Dignity’s due

Why are philosophers invoking the notion of human dignity to revitalize theories of political ethics? Samuel Moyn’s review of two new books about human dignity outlines a history of the concept of human dignity, including Kant’s role in redefining the idea. “One philosopher, however, the German Enlightenment sage Immanuel Kant, thought about human distinction precisely in terms of dignity—namely, the priceless worth conferred on us by our freedom to choose. … Kant insisted that man’s ‘rational nature’—our ability to set ends—makes every human life of highest value, and indeed provides the basis of all value in the world.”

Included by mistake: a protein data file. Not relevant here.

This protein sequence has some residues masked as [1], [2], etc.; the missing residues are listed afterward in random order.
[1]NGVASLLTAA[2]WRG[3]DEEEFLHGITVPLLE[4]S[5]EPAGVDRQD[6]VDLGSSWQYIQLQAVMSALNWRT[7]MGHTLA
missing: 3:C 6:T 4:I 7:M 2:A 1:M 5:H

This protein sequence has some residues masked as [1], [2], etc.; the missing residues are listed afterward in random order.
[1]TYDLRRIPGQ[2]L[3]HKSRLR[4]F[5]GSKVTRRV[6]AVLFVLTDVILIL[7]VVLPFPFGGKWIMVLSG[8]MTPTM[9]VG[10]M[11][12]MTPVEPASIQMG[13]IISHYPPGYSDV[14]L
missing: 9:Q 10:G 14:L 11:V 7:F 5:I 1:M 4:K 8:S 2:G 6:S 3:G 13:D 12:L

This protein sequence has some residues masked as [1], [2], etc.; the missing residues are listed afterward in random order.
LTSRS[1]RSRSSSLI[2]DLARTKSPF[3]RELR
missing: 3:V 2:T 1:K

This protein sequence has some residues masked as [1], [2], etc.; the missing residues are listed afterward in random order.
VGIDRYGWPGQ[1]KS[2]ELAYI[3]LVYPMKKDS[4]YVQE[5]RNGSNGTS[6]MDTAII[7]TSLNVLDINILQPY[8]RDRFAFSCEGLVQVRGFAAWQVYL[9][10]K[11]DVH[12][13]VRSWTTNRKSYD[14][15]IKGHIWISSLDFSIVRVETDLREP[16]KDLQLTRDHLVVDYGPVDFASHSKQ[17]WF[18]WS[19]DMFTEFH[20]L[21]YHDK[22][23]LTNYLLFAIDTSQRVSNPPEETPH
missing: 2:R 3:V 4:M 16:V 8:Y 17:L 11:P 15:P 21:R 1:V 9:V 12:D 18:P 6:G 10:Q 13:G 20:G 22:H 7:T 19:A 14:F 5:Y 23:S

The review goes out to show the tension between the deontological idea of respect for human dignity and the utilitarian value of humans caring about the welfare of others : “Today, human dignity is a principle chiefly for those who admire judges and want them to have the power to check the state in the name of basic humanitarian values. Its currency is a sign that our morality has been redefined around the worst that can transpire in history rather than some better order that could be achieved through political contest and struggle. A consensus about dignity may have become deep enough for us to insist that the state not torture, but it has proved far less helpful when some of us insist that our fellow humans care about one another’s broader welfare or collective emancipation. Isn’t that undignified?”

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